• Do police enforce violation of protection orders with arrest?

Criminal Justice System

  • Therapists need to explore what the likely response is from prosecutors, pretrial evaluators, judges and probation officers in their own cities.

Attorneys

  • Therapists need to know how clients can retain affordable legal counsel in their community and help clients access these services.

Religious Counseling/Guidance

  • Many victims hear that the abuse is their fault, God’s will and within their power and control if they are only more obedient partners.
  • Therapists working with battered women who require a spiritual component to their process are encourage to locate religious guidance that will prioritize safety first and have been trained in domestic violence with a non victim blaming approach.

Mental Health System

  • The inaccessibility of long-term therapy is a barrier to both safety and recovery.

Physical and Cultural Accessibility to Shelters/Services

  • Accessibility, while potentially a barrier to all victims, is a larger concern for marginalized groups.

Discrimination

  • Many battered women are being arrested for self-defense.

Language

  • Therapists working with clients who face language barriers need to become familiar with translator resources and the dynamics of using them in these cases.

Culture

  • Most domestic violence programs center around counseling (usually with a person from the majority culture), support groups (where the battered woman of color may be the only person of her ethnicity) and legal services.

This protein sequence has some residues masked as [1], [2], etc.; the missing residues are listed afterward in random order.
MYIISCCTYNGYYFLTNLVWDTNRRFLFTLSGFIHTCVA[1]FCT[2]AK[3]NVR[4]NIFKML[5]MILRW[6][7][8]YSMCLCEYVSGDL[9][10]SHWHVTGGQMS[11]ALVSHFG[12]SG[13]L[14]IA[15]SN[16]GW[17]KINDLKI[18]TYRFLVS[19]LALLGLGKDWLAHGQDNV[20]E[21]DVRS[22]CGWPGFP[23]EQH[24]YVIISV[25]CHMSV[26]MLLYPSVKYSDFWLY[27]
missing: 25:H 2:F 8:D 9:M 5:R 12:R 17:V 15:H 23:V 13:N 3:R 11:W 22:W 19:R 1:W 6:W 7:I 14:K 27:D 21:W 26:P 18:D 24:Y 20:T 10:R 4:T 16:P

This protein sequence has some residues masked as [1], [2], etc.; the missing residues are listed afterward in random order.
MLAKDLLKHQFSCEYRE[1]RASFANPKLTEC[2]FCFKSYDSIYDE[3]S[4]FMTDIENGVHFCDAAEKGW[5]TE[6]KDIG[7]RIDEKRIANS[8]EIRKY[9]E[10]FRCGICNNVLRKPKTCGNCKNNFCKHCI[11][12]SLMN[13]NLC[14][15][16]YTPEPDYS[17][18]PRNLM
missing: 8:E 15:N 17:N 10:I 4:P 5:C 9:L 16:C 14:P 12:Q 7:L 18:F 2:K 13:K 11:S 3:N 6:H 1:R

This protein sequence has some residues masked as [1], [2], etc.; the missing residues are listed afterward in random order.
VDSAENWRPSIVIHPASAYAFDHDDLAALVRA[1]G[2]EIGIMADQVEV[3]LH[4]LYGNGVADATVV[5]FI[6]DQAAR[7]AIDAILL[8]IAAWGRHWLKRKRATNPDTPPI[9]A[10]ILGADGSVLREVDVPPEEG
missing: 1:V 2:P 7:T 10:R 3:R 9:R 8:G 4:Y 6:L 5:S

• Many victims of color find their mistrust of the police not understood by shelter workers who see protection orders as the foundation of safety.

Immigration

  • Such as threat of deportation.

Affordable housing

Layer 2: Barriers Due to Family/Socialization/Role Expectations

Only address these barriers once barriers in the environment have been addressed.Patriarchy 

  • Female socialization in patriarchal culture, individual and societal values and attitudes, personal identity, religious beliefs and rules learned within one’s family of origin.

Values/Beliefs about Relationships

  • How women’s relationships, behaviors, attitude and beliefs are shaped by the demands and threats of the dominant patriarchy in which women live

Identity

  • Isolation often forces them out of the workplace, out of old friendships and away from alternate sources of support. As a result, the victim’s relationship with the abuser may be the only significant relationship in her life.

Values/Beliefs about Abuse

  • One result of socialization into American society is desensitization to violence.

Religious Values/Beliefs